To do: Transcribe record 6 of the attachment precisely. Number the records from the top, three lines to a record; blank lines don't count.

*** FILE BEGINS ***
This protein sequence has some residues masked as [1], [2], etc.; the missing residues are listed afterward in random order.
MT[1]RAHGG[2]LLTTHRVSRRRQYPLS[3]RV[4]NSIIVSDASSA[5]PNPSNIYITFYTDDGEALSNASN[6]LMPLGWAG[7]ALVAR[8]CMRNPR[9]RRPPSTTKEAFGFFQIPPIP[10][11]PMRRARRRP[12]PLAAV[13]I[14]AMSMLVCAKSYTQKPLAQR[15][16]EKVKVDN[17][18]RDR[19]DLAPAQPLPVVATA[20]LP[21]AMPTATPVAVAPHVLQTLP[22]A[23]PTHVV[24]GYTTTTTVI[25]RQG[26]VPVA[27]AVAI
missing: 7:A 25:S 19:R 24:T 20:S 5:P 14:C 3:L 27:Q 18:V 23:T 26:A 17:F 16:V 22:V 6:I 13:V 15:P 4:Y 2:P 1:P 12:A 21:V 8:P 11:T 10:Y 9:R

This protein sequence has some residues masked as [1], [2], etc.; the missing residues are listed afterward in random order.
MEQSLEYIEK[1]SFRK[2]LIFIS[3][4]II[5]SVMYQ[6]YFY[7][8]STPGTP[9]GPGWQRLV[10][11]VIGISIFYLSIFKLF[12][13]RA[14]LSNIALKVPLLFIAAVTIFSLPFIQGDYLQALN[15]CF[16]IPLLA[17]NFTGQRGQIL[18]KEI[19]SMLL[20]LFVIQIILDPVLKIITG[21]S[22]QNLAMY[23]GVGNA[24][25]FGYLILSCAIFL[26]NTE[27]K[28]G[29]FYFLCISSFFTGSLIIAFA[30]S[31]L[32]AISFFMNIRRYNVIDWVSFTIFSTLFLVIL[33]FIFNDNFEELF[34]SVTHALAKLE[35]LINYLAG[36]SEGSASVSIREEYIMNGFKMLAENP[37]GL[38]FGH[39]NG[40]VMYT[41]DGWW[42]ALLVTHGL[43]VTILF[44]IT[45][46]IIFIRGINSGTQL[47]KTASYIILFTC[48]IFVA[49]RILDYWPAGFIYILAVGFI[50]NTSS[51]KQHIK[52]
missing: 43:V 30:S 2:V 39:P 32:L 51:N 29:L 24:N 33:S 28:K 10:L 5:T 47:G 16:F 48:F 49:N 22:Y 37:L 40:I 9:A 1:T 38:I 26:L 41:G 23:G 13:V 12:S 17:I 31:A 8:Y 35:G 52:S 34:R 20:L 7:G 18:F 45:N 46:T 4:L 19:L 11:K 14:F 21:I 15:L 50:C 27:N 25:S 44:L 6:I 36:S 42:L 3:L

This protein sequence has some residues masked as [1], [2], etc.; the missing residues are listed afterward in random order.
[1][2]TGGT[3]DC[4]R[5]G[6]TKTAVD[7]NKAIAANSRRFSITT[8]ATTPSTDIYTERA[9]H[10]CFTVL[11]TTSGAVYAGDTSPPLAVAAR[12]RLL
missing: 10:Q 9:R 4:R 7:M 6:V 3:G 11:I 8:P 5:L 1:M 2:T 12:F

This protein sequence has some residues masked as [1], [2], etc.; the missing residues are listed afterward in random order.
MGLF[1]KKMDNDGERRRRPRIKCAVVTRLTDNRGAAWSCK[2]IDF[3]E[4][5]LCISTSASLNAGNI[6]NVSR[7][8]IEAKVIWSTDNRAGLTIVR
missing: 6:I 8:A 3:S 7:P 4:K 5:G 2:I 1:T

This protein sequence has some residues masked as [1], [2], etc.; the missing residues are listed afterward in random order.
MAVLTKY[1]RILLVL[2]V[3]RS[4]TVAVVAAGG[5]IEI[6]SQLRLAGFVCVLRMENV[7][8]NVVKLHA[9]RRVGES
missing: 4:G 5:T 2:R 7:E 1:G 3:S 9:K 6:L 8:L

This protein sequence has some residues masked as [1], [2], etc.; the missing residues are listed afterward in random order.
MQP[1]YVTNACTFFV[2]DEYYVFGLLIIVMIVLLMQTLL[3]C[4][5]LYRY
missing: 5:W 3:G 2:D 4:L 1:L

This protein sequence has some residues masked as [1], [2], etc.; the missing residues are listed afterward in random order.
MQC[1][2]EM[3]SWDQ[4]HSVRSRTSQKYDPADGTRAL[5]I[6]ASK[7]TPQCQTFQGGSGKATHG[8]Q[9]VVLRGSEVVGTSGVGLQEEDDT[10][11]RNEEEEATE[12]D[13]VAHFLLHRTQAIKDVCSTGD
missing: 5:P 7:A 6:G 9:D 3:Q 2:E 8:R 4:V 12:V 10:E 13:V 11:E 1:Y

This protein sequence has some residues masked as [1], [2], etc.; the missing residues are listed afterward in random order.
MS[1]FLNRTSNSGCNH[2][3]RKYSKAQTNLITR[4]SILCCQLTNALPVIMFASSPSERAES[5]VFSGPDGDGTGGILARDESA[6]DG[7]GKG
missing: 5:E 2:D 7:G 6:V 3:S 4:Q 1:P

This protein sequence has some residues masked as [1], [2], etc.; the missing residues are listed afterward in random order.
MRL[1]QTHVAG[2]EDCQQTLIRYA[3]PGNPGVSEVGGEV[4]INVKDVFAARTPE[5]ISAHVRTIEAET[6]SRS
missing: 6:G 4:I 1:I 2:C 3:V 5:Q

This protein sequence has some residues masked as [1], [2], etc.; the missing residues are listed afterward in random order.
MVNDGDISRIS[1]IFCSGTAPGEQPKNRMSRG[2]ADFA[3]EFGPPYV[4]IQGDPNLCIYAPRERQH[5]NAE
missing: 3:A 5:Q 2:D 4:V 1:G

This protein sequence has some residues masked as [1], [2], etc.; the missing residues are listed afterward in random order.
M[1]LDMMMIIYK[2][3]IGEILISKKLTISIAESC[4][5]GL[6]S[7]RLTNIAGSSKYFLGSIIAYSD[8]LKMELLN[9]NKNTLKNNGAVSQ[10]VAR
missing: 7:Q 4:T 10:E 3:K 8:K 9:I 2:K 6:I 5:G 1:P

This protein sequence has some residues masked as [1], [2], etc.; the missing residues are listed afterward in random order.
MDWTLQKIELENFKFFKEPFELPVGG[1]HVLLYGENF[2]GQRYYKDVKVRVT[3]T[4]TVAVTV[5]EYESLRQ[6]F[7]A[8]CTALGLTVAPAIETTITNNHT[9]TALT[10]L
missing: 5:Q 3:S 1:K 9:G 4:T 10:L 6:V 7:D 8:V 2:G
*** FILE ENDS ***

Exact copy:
This protein sequence has some residues masked as [1], [2], etc.; the missing residues are listed afterward in random order.
MQP[1]YVTNACTFFV[2]DEYYVFGLLIIVMIVLLMQTLL[3]C[4][5]LYRY
missing: 5:W 3:G 2:D 4:L 1:L